“Adesso, Sta ‘zitto! Sto cercando di riposare. Sono già stanco di questa vita.”  So the children would leave, Peppina, to rest, and hit the streets for some summer adventure.

 

Percolated coffee was always hot on the stove.  A gentle hint of garlic remained in the air regularly sautéed in a cast-iron pot. Sweet tomato pastes sizzled on Sunday. Clean linens on the beds every Saturday with the windows lifted for fresh air that takes away any sickness. An evening cigar enjoyed by an older man with red wine from a jug. Genoa salami on semolina was a snack. Freshly cut flowers placed on tables. Spray starch and an iron made for perfectly crisp collars. Plastic-couch-covers were most uncomfortable. These things, and the lives, laughter, sweat, and tears, from every soul that once lived there, fermented into the walls creating a singular most pleasant imaginable welcoming scent. Home on the storytime street in Brooklyn, New York.

 

When you go, remember me on the Upper East Side–Hipsters and Yuppies, swank gathering in Williamsburg for an Acai bowl, Wi-Fi, a latte, live music, and a cold brew.

 

We are all grown from the seeds of yesterday planted—all avenues of the world! Some new is better, but old is the wisdom that encapsulates us in goodness like love, and it saves us from getting too smitten with ourselves.

 

The steelworkers, bricklayers, electricians, carpenters, etc.… built the bridges across boroughs and buildings to skies the limit for today’s youth that sometimes foolishly or arrogantly forgets a “Greatest Generation”—how they fought for us. I am not so forgetful.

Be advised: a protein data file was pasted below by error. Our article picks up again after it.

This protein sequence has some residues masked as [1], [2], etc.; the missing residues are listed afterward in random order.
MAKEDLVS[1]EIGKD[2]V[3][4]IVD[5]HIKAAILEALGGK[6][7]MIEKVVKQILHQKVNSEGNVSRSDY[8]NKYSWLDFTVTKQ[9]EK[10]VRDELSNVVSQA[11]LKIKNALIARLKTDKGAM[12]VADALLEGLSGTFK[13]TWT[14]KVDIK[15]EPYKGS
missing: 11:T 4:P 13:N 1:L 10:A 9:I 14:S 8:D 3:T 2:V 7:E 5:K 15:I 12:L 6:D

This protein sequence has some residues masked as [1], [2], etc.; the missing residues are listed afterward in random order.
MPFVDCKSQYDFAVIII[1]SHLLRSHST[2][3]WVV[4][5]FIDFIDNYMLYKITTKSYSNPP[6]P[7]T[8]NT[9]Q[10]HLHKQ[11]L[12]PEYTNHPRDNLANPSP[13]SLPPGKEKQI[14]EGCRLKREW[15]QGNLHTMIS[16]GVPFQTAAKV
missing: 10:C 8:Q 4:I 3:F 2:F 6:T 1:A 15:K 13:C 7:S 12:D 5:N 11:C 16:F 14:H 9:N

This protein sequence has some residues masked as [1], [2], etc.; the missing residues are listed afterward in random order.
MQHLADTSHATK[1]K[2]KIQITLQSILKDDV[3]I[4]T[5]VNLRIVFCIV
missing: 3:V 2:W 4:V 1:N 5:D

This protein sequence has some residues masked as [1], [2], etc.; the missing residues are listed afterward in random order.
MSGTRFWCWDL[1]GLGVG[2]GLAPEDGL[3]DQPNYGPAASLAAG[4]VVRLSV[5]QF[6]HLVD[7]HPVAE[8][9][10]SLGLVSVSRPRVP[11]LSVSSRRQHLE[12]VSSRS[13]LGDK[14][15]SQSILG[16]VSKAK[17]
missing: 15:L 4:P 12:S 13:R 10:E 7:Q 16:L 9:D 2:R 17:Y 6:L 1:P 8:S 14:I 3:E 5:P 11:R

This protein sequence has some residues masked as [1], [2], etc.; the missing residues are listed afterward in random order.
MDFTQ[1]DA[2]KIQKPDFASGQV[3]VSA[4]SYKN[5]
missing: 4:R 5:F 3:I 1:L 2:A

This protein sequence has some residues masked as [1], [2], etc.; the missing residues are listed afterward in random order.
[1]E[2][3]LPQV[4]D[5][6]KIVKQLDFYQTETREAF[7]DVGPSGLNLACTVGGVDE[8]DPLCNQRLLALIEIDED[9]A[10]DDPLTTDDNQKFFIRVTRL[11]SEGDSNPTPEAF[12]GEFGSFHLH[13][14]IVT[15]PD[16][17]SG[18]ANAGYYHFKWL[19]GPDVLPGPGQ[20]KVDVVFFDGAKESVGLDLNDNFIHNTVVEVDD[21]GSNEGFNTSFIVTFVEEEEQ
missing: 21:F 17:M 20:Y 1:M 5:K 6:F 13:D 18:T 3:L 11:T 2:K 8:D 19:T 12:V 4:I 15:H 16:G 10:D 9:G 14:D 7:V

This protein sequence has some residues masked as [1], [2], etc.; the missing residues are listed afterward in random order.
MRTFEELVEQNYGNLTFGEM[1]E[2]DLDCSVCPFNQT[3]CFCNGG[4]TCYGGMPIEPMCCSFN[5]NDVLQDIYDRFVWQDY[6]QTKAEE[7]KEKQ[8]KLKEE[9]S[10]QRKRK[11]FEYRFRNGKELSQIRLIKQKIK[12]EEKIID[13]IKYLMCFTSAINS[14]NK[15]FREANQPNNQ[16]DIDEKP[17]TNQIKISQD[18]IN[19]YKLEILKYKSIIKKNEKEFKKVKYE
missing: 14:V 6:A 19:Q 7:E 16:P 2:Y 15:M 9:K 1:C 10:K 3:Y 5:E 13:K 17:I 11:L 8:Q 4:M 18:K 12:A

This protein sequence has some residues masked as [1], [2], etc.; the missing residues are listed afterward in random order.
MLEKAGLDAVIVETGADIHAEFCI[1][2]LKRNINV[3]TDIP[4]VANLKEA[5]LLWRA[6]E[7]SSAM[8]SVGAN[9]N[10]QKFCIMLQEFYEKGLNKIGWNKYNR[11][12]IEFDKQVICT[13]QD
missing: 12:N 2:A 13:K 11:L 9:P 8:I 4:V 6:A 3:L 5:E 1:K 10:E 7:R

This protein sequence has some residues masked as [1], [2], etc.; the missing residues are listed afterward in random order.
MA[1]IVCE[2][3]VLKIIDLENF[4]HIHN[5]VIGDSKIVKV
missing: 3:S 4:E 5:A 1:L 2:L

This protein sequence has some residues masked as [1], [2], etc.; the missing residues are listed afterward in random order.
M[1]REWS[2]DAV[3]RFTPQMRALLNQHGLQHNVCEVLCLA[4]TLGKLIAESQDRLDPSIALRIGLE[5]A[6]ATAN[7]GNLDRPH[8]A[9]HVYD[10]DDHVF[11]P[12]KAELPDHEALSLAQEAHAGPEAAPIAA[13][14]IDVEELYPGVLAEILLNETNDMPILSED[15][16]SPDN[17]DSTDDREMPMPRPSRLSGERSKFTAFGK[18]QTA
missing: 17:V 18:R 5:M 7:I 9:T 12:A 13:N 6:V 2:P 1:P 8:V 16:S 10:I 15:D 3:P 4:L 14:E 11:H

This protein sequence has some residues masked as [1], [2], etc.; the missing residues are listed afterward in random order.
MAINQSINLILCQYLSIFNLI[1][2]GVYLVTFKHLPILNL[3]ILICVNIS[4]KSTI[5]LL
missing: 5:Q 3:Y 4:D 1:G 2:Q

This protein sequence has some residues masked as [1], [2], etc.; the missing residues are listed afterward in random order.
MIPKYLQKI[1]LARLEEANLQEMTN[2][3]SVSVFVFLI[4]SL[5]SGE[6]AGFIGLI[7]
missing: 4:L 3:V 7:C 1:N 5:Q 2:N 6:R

The leaves are beginning to fall with age on their weary veins. They begin to match my weathered years but not my heart. A breeze carries memories across town. I can see clearly from one corner to the next that time has passed and we all have changed, but simultaneously remain the same.

 

No matter how far we go, our roots call us home.

 

I am happy to meet you there and talk about our travels.

 

Maria Pisciotta-DellaPorte ©2019 All Rights Reserved

 

 

 

Mother’s Day

 

I believe the greatest complement that I could give to my mother is that I’ve spent my life trying to replica her. Thank you, mother, for being every beautiful thing that you taught me. I love you. The connection is eternal. As for my daughter, I am grateful everyday, and thank God for the opportunity to be your mother. I love you. I hope that you will replica all of the good, and become better than any flaws. Someday in your child’s eyes I know you will see me, and feel the abundance of love through which we are all connected, mother and child, one maternal heart.

 

-Maria Pisciotta-DellaPorte © 2017